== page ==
Students from Celia Cruz Bronx High School of Music, from which William Rodriguez retired as principal in March amid investigations, performed at Grand Central Terminal.

The city has taken its final step in disciplining a Bronx principal who colleagues and investigators said had played fast and loose with school funds.

William Rodriguez retired from the Celia Cruz Bronx High School of Music on March 8, the same day he told people at the school that he would be stepping down. After a two-year-old inquiry, investigators found that he had billed the city for time he did not work and had a school employee assist him on personal projects.

A spokeswoman told GothamSchools in March that the Department of Education would bar Rodriguez from working in city schools again. She also said the department would deduct the amount that Rodriguez had been overpaid from his final paycheck and benefit payout.

Now, the city’s Conflicts of Interest Board has fined Rodriguez $2,500 for paying an employee to work on his music business using school resources.

According to the ethics board’s report, which Rodriguez signed and certified, Rodriguez paid Michael Greene, a paraprofessional at the school, “at least $1,888.15” over three years to produce two albums, create a website, and register Rodriguez’s company, NYRR Music, Inc. Rodriguez and Greene conducted their exchanges during school hours and using their Department of Education email accounts, according to the report.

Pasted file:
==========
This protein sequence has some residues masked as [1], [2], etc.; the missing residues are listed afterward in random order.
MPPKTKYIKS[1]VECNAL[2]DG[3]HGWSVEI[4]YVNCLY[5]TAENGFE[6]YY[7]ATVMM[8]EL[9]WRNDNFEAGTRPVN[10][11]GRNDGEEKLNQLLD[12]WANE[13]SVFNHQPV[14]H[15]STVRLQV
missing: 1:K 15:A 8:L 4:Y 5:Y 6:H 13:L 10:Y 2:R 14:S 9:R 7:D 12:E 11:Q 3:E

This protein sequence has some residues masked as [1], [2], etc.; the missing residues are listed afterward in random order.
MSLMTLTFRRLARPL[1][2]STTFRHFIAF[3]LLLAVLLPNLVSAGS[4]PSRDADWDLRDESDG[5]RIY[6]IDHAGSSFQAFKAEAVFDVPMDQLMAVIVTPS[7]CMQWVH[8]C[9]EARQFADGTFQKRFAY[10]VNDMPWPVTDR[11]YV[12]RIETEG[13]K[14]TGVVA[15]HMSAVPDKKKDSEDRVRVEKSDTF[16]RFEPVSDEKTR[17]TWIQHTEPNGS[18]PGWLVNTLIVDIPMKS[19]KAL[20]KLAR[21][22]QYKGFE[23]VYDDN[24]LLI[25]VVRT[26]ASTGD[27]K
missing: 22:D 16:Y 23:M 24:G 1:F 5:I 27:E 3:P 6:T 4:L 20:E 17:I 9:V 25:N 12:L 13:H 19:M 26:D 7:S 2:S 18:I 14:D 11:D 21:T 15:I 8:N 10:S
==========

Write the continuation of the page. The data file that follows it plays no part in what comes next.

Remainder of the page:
The payments violated the city’s prohibitions on employees entering into financial relationships with subordinates; having business interests that compete with their official duties; conducting personal business during work hours; and applying city resources for personal uses, according to the disposition, released today.

Rodriguez, who had worked in city schools since 1982 and founded Celia Cruz in 2003, earned $150,926 a year at retirement, according to the city.

An assistant principal, Jerrod Mabry, took over as interim acting principal in March. Educators say he has begun to address some of Rodriguez’s leadership problems that were not grounds for investigation, including that he favored the school’s music offerings at the expense of its academic program.

“It is my hope that we will work together to continue to provide the students of Celia Cruz the best possible opportunities in preparing them to be outstanding musicians and academic students,” Mabry wrote on the school’s website. “My door is always open and I welcome your input. Please feel free to stop in or call to make an appointment to discuss any concerns, suggestions, or ideas to help make this the best year yet!”